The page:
Friday, March 28, 2014

The Last Stretch

The last stretch is always the hardest. The last stretch is also the most exhiliarating. The last few miles of a long journey, the last sip of your favorite drink, or even the season finale of your favorite show, are all impressionable. One of the most thrilling, stressful and unfair events of a prison sentence is the last stretch, the last few weeks, the last processing that will return you to society.

I was sentenced to over nine-years of confinement beginning in 2006. On the day I was sentenced it only took about 30 minutes to strip me of my clothes and get me dressed in prison garb. I had a bedroll and supplies within an hour. I was assigned to a prison cell in general population within two-hours from the moment my judge delivered my sentence and hit his gavel.

Over my time in federal prison, I've seen the season finale of many men. Some good, some sure to return to prison, and I'll be leaving many more behind. The last stretch of prison is when you think about all your plans. You second guess yourself and you wonder what the next chapter of your life will be like. I've seen guys become reclusive and despondent, while others smiled and became extra talkative.

Two of my closest friends are leaving soon and although the quickness of a persons intake, the process of release is agonizing.


Your case manager makes a recommendation for the date you are to be released. You sign two papers as your case manager develops a release package to be routed throughout the prison facility where you are located.

Your release must be approved by Medical Services, your Unit Manager, the Captain, the Associate Warden and the Warden. Once all of these signatures are obtained your package goes back to your case manager who then sends it to the Community Corrections Manager in the area of the country where you will be released (your release address).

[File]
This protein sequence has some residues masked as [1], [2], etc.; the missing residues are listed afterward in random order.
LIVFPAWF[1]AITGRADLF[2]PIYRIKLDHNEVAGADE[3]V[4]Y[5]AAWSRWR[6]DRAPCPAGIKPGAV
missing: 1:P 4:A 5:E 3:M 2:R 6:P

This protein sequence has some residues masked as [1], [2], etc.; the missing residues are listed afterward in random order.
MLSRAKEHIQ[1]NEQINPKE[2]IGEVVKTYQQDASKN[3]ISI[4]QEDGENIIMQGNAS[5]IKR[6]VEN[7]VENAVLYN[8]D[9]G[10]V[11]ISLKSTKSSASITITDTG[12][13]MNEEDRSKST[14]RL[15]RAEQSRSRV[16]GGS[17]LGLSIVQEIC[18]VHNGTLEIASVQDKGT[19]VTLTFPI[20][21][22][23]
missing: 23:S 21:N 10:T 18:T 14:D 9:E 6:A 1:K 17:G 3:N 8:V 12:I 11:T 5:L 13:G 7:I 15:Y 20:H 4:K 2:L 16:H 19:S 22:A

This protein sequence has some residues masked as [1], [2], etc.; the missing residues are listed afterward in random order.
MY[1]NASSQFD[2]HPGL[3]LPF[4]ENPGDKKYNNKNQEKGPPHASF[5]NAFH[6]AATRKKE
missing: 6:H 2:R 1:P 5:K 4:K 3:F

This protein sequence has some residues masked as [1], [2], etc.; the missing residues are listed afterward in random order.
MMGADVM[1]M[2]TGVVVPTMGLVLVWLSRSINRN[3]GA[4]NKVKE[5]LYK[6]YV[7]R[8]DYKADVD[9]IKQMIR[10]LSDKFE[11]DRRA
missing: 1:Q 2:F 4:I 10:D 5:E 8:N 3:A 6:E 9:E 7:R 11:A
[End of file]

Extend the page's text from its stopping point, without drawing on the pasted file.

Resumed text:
The CCM coordinates your release to a halfway house or to home detention. Once this process is complete you're set to leave prison at some date which doesn't have to be that original recommended date. It could be decided you leave prison before or after your recommended date, but once the date is set by the CCM, you are are set to leave.

This entire process aka "the last stretch" takes on average two to three months, versus the two hours for your prison intake. It's like a prisoners is too valuable to let go. It's as if no one cares how anxious you may be to leave when your sentence is complete.

While you wait for your final release date it only gets bearable when prison staff communicate with you on your status. In all other cases, it's like sitting in a pot of hot water as the flame beneath the pot increases slowly. Eventually, you cook internally - especially if you have plans.

I hope this helps.

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Tuesday, March 18, 2014

HIV/Aids Compared With a Felony in Society

There is a great article in the October 2013 issue of the "American Journal of Public Health" located at The article is titled, "Only Your Calamity," by Joe Wright, MD. This article was extremely informative on so many levels.

You may wonder, why would someone in federal prison be interested in such a professional and upper echelon publication? Well, as the founder of the New Leaf Alliance Foundation, Inc. (NLAF), I find all sorts of information necessary and my thoughts are often provoked by obscure topics. This article is one such piece which sparked my mind to wonder, compare and then develop a link between two very different segments of society.

In "Only Your Calamity," Doctor Wright coins a term called "social-death." Intriguingly social-death is described as an experience of those who find themselves infected with HIV/AIDS. Social-death is when those who know you have HIV/AIDS decide to alienate, shun, distance and separate themselves from you. They no longer invite you over for dinner, go out socially with you, respond to text or email, or celebrate achievements of life with you. As more and more people, friends and family find out you have HIV/AIDS they leave you alone to die a social-death oftentimes long before your physical death.